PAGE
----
Monday, January 26, 2015

The 2015 Project - River Adventure

As you can probably guess, I am a big fan of detailed maps/schematics, concept illustration and Indiana Jones.  So when Chuck Ballew combined all of these into one grand Map (sitting in the attraction queue itself and published in a couple WDI books) it became one of my favorite pieces of theme park art.  I love the schematic element of the illustration: caves and temple halls follow the physical layout of the queue, but make it look like a mythical Indian temple.  The piece I’ve put together below is a bit of a homage to that (an illustration overlaying a schematic), with 'Sallah' providing notes and sketches detailing a bit of what lies ahead for adventurers.


This attraction combines elements of the Jungle Cruise and Indiana Jones Adventure into a new concept.  It is an E-ticket ride based on atmosphere, with loads of AAs and special effects.  The PG-level thrills are provided by effects and the vehicle rather than any drops or super speeds.  It is an EMV in the water (themed as modified WWII DUKW vehicles) that can suddenly accelerate or slow down, jarringly heave to one side or the other, slowly sink, etc..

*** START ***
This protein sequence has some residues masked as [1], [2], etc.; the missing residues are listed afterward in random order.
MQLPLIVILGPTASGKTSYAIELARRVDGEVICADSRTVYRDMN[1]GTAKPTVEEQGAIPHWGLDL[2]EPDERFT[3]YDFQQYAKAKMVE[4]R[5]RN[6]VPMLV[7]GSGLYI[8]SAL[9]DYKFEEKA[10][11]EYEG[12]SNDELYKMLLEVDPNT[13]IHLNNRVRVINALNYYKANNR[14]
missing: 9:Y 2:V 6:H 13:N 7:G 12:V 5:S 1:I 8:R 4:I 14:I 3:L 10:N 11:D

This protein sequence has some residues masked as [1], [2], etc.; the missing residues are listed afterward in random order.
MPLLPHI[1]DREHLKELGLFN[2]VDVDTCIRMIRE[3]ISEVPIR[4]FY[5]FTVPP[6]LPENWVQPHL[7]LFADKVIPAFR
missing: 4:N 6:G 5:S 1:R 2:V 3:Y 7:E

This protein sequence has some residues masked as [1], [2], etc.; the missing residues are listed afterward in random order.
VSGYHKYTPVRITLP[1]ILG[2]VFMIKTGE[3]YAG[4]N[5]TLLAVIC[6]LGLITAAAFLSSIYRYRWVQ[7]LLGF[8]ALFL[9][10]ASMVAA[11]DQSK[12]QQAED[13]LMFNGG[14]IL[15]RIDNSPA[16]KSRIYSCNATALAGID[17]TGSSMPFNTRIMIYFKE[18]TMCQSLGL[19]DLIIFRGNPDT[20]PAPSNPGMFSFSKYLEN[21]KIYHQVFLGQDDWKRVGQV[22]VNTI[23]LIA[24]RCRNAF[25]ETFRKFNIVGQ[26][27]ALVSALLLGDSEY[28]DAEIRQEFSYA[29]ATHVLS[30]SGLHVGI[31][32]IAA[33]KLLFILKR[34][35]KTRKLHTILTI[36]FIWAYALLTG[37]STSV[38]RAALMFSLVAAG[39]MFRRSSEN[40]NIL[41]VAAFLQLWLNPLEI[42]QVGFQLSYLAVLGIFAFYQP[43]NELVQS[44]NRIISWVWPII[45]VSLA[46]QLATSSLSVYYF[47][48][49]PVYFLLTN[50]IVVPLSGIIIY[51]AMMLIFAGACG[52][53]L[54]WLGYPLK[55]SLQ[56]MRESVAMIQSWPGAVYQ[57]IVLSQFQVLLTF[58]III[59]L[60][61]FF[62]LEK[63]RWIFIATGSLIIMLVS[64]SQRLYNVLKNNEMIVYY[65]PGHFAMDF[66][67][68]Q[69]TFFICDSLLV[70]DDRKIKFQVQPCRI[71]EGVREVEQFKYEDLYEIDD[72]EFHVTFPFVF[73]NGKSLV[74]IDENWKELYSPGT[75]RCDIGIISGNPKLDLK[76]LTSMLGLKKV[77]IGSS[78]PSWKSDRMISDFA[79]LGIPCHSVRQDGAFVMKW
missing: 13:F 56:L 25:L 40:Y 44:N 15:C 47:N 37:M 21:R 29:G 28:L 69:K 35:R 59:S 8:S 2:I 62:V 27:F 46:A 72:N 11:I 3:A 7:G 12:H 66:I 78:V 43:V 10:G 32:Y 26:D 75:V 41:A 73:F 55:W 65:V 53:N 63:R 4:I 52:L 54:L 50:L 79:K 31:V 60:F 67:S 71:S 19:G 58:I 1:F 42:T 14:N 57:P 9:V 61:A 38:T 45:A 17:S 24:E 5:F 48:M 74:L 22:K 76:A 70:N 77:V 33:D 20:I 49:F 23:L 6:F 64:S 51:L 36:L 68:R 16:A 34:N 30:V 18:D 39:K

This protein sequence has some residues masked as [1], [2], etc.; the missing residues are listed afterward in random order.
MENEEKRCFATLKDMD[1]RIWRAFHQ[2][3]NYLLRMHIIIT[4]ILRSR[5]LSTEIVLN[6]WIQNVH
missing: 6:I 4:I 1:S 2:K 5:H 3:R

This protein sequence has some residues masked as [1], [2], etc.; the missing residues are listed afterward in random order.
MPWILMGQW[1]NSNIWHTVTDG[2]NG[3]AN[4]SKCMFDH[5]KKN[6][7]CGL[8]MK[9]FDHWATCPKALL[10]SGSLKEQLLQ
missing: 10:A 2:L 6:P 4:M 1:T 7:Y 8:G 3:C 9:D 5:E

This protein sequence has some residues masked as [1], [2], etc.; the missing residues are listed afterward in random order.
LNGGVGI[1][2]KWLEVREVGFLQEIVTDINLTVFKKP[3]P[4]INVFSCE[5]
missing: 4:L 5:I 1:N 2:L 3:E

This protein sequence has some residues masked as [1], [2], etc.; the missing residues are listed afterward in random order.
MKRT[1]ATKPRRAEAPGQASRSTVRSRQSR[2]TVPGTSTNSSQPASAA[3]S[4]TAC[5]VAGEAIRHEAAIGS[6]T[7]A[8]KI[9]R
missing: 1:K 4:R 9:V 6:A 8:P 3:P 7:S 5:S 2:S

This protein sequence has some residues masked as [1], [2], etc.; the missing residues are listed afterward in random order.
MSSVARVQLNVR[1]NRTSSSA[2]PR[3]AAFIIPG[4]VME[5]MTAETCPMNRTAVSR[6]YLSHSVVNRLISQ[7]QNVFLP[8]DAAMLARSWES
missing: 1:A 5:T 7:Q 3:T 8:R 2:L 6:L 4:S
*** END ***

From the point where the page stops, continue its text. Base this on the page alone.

As with all great attractions, the story begins with the exterior and develops throughout the queue/pre-show.   Here the queue building is a grand-but-abandoned British Colonial Office, set in the subtrobical forest of Rhodesia, near the Zambezi River.    The outdoor queue passes through the overgrown gardens, with lazy crocs (AA) lying in a pond and various artifacts strewn about.  The backstory continues in the interior rooms of the Consulate building.  Long ago a great civilization was located in this region.  After it disappeared, animals reclaimed the forest and some hunter-gatherer tribes moved in.   They worshiped the Golden Rhino of their forbearers as protector of the forest.